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Suspicious auto insurance claims rising CUNA Mutual says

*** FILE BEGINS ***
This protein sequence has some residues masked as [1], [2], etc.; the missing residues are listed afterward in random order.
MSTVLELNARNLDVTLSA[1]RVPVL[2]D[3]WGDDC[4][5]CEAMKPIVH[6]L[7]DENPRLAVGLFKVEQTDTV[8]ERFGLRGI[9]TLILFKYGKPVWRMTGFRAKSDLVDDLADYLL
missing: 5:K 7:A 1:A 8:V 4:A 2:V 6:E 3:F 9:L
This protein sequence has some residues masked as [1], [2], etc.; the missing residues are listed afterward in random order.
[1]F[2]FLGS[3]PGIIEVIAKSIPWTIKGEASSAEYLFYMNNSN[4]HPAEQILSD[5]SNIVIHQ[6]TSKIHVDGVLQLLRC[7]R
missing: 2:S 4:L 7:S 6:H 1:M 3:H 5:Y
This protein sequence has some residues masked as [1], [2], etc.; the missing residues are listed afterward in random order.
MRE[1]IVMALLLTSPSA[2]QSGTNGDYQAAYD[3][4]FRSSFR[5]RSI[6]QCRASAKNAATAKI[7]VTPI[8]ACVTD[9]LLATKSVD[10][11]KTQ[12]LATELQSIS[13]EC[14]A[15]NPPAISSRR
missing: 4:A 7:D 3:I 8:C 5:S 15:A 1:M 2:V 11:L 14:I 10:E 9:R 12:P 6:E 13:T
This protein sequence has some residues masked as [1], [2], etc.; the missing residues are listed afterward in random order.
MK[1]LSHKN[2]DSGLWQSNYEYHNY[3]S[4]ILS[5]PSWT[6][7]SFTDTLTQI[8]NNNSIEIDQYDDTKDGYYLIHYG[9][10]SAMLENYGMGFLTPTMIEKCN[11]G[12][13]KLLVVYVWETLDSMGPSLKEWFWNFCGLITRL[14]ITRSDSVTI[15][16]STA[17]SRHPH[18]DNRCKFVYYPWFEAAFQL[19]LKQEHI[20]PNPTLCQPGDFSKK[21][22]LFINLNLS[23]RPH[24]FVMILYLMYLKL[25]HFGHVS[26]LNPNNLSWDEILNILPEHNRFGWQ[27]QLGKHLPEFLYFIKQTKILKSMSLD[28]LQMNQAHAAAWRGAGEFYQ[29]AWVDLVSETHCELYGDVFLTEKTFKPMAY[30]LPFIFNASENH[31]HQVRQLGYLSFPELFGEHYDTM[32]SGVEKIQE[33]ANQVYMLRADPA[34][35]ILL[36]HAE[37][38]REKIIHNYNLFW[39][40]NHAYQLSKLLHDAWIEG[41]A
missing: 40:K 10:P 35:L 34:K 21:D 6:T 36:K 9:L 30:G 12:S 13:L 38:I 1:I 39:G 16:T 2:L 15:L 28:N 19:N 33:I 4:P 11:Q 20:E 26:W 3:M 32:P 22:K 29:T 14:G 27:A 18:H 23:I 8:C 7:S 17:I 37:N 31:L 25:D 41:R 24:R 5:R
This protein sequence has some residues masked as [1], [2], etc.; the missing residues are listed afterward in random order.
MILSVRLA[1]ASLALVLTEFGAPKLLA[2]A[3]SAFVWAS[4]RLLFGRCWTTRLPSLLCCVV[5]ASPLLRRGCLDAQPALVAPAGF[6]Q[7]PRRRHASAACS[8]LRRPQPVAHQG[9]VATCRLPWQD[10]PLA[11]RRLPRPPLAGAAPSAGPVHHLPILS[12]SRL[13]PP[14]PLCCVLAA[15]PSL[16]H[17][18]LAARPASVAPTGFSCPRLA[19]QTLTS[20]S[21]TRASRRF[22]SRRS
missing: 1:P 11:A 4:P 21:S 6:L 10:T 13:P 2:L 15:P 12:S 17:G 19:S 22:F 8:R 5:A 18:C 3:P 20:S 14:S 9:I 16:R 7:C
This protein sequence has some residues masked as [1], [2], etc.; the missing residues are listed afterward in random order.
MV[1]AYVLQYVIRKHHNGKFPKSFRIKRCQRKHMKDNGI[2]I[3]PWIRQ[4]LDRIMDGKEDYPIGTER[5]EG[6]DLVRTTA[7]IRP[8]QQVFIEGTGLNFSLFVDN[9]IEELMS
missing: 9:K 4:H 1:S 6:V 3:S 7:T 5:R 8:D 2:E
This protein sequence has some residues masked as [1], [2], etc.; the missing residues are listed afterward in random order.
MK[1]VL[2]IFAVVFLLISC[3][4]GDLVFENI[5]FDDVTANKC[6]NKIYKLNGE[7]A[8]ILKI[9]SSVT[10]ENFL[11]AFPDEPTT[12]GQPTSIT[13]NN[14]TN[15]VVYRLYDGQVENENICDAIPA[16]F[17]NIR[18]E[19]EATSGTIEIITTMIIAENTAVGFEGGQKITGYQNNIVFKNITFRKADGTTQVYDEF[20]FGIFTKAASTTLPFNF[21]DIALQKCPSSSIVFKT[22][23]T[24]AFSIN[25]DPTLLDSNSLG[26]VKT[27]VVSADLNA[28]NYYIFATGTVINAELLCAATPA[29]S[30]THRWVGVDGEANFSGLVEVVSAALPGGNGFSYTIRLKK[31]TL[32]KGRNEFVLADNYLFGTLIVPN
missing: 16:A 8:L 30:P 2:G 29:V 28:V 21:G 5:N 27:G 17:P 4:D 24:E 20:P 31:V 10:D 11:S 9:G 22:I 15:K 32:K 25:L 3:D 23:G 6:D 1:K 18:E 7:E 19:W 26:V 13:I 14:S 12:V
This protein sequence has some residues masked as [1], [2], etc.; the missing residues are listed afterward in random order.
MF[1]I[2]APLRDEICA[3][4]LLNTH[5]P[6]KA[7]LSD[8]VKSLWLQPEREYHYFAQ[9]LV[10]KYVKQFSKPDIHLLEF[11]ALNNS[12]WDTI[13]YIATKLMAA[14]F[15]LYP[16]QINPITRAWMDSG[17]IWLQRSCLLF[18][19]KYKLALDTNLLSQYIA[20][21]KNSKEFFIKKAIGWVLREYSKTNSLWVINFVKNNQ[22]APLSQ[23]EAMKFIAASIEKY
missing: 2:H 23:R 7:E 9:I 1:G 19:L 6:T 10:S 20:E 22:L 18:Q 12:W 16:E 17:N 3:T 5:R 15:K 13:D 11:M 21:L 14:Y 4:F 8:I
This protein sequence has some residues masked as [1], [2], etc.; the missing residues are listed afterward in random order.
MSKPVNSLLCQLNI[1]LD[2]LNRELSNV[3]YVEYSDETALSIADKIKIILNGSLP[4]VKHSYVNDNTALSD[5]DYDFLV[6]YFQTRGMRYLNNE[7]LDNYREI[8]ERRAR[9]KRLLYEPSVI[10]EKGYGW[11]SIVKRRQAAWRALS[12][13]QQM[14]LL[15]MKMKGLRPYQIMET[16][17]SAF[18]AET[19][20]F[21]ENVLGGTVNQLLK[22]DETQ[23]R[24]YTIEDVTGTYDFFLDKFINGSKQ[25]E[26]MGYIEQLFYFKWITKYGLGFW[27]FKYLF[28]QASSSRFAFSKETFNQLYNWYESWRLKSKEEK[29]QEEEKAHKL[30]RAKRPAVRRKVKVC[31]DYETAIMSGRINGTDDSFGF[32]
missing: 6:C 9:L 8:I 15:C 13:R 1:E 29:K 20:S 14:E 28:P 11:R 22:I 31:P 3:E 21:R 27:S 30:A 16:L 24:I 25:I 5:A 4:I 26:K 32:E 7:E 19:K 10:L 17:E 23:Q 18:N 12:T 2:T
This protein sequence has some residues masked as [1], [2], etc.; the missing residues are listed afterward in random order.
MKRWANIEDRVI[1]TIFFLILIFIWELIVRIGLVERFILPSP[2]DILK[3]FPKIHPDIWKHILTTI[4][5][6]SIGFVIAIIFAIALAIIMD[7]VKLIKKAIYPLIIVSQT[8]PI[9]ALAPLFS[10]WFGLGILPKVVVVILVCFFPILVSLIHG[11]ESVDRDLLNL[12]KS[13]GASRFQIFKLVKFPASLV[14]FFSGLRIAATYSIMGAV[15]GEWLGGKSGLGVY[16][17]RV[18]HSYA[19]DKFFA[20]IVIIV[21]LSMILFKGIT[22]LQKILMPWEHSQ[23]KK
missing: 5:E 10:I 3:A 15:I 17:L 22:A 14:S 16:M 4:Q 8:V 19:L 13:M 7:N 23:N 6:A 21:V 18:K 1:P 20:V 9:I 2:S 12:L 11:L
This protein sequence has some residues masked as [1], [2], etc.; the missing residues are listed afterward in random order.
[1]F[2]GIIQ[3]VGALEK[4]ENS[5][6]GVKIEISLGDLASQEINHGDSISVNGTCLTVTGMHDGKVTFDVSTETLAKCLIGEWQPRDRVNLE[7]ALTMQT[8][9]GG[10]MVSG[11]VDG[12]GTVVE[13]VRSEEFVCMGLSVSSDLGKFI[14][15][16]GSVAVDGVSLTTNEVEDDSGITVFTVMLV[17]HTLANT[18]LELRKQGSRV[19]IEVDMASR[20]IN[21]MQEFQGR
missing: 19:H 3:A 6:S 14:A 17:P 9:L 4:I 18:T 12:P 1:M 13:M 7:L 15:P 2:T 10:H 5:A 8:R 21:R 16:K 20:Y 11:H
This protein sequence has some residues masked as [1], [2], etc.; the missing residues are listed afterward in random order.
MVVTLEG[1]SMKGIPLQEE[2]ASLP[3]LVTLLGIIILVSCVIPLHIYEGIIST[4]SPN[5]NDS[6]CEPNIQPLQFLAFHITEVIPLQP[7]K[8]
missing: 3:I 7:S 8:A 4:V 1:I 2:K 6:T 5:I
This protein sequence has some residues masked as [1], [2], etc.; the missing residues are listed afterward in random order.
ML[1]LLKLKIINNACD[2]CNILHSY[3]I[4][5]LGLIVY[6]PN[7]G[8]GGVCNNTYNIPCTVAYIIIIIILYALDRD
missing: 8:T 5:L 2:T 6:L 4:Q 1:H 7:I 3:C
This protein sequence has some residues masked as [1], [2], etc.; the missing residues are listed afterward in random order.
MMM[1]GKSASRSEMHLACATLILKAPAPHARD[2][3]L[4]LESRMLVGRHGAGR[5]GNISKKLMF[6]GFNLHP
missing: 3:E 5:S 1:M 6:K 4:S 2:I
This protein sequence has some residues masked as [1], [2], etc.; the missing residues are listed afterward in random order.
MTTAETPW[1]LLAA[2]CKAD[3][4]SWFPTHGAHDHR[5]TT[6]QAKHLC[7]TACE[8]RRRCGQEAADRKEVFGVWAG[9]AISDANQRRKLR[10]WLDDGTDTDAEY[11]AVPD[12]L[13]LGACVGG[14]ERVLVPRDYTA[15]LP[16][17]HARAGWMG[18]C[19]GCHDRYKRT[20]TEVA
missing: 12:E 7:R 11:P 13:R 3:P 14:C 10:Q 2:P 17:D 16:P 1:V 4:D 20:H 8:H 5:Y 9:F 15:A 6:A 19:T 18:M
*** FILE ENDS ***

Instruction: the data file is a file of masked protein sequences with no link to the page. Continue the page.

MADISON, Wis. (5/13/10)--Auto insurance scams contributed to a 46% increase in the number of suspicious claims submitted to insurers last year, according to a National Insurance Crime Bureau (NICB) study. CUNA Mutual Group, which works with Liberty Mutual and Progressive insurance carriers, says this increase is consistent with what its insurers have seen, and can lead to higher auto insurance premiums for consumers. While the overall number of injury claims dropped by 17.1% from 2007 to 2009, the number of claims resulting from suspected staged accidents jumped by 46% during the same period, said NICB’s research. Car insurance rates also increased 4.3% in the first quarter of 2010--a total increase of 24% in the last three years (WalletPop.com May 10). Auto insurance scams often involve staged auto accidents. In a staged auto accident, an individual can fake an injury to collect from an insurance policy, said Lois Zajac, CUNA Mutual director of product management. An example of a staged accident would be a driver slamming on the brakes to cause an accident, such as a rear-ender. The driver then tries to collect from the other driver’s insurance policy by claiming to have whiplash. Claims involving injuries are what CUNA Mutual and its insurers are focusing on the most. “Our bodily injury claims have increased because of fraud,” Zajac said. A bodily injury claim, unlike a vehicle repair, can take a long time if the victim requires physical therapy or misses work, she added. The staged auto accidents are sometimes carried out by criminal rings. The rings also may target a particular insurance company. “They’ll move around if they see an insurer tighten up. The criminals are very smart,” Zajac said. Criminals also may have certain doctors they work with to “prescribe” treatment for the fake injuries, she said. Most of the bogus claims are in Florida, New York, California, Texas and Illinois. The cities with the most claims are New York City, Tampa, Miami, Orlando and Houston, said NICB. CUNA Mutual encouraged credit unions concerned about the fraud to work with trusted insurance partners. Overall, insurers, law enforcement and the NICB are working to keep the fraud under control, Zajac said. “We’re all victims,” Zajac said. “We’re all being ripped off, which leads to higher [insurance] premiums. It’s definitely a problem that we all pay for.”
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